Synthetic lipid A analogs (compounds 404 through 406) were examined for their immunopharmacological activities. These compounds had two amide-bound and two ester-bound (R)-3-hydroxytetradecanoyl groups at the C-2 and C-2' and the C-3 and C-3' positions, respectively, of β(1-6)glucosamine disaccharide. In all of the in vitro assays, these synthetic compounds exhibited high activities comparable to those of a reference lipid A prepared from Escherichia coli O8:K27 Re-mutant strain F515. The compounds activated the clotting enzyme cascade of the horseshoe crab, activated the human complement via the classical pathway, caused polyclonal B-cell activation, stimulated the phagocytosis of sheep erythrocytes by murine peritoneal macrophages, and enhanced the migration of human polymorphonuclear leukocytes. They also increased the thymidine uptake of splenocytes of BALB/c nu/nu and C3H/HeN mice but not those of C3H/HeJ (a nonresponder to lipopolysaccharide). A dephosphorylated derivative, compound 403, was barely active in all of the above assays except for the enhancement of polymorphonuclear leukocyte migration. However, compunds 404 through 406 were feeble in pyrogenicity and could not prepare the local Shwartzman reaction, although they were very lethal to galactosamine-loaded mice. Therefore, synthetic lipid A analogs described here were fully immunopharmacologically active in in vitro assays, but all of them were far less active than natural E. coli F515 lipid A regarding the biological activities characteristic of endotoxic lipopolysaccharides and lipid A's. The high lethal toxicity of compound 406 (1,4'-bisphosphate) to the galactosamine-loaded mice may not reflect its real toxicity to normal mice. In all activities examined, compound 406 was quite comparable to a biosynthetic lipid A precursor, a natural counterpart of compound 406. The immunopharmacological activities of these newly synthesized lipid A analogs, especially compound 406, were much stronger than those of compounds that had been synthesized earlier by using the originally proposed model of the lipid A structure. The findings described in this report justify the acylation pattern of a disaccharide backbone of lipid A, revised on the basis of recent analytical studies. The low in vivo endotoxic activities of the present lipid A analogs are most probably due to the fact that the kinds of acyl groups were different from those of the complete lipid A from E. coli, although there were no differences in the acylation positions on the disaccharide backbone.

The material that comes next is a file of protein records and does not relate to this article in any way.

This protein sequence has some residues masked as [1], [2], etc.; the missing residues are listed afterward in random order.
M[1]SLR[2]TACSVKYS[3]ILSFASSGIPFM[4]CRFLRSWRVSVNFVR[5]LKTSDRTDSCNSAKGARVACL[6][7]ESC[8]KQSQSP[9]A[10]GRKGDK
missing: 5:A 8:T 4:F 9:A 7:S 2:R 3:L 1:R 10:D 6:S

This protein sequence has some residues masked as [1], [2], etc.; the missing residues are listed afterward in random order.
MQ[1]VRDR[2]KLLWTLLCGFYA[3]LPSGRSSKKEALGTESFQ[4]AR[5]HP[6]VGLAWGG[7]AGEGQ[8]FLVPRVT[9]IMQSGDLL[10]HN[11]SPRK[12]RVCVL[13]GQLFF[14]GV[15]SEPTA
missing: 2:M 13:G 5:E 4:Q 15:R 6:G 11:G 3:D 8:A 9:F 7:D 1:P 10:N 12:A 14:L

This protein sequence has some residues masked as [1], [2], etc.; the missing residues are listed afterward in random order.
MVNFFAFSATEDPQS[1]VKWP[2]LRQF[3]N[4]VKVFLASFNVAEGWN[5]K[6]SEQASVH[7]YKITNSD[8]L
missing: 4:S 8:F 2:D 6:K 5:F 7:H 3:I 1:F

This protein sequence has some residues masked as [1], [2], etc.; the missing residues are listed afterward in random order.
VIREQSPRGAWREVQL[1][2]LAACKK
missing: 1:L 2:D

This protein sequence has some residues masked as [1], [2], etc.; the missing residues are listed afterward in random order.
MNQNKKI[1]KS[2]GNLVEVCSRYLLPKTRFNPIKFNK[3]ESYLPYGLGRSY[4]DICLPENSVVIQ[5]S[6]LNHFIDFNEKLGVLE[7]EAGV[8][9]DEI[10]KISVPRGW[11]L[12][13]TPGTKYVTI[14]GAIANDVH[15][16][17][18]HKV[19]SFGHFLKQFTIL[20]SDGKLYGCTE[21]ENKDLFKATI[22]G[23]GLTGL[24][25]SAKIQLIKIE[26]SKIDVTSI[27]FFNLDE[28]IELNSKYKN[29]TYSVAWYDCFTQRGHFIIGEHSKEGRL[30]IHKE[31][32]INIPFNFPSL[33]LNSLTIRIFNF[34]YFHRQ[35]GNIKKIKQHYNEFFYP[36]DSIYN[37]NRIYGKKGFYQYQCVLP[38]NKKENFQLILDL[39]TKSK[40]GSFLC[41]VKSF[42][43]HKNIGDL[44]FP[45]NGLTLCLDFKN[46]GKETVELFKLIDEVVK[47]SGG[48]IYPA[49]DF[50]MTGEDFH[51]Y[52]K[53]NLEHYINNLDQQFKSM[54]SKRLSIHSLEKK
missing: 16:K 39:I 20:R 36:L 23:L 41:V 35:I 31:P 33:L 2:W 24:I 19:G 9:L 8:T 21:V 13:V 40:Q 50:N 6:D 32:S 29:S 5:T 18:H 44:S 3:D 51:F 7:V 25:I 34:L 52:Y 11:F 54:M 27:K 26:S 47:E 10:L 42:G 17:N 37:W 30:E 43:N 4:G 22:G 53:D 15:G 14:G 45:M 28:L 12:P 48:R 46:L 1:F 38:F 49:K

|Number of pages||9|
|Journal||Infection and immunity|
|Publication status||Published - 1985 Jul 17|
ASJC Scopus subject areas
- Infectious Diseases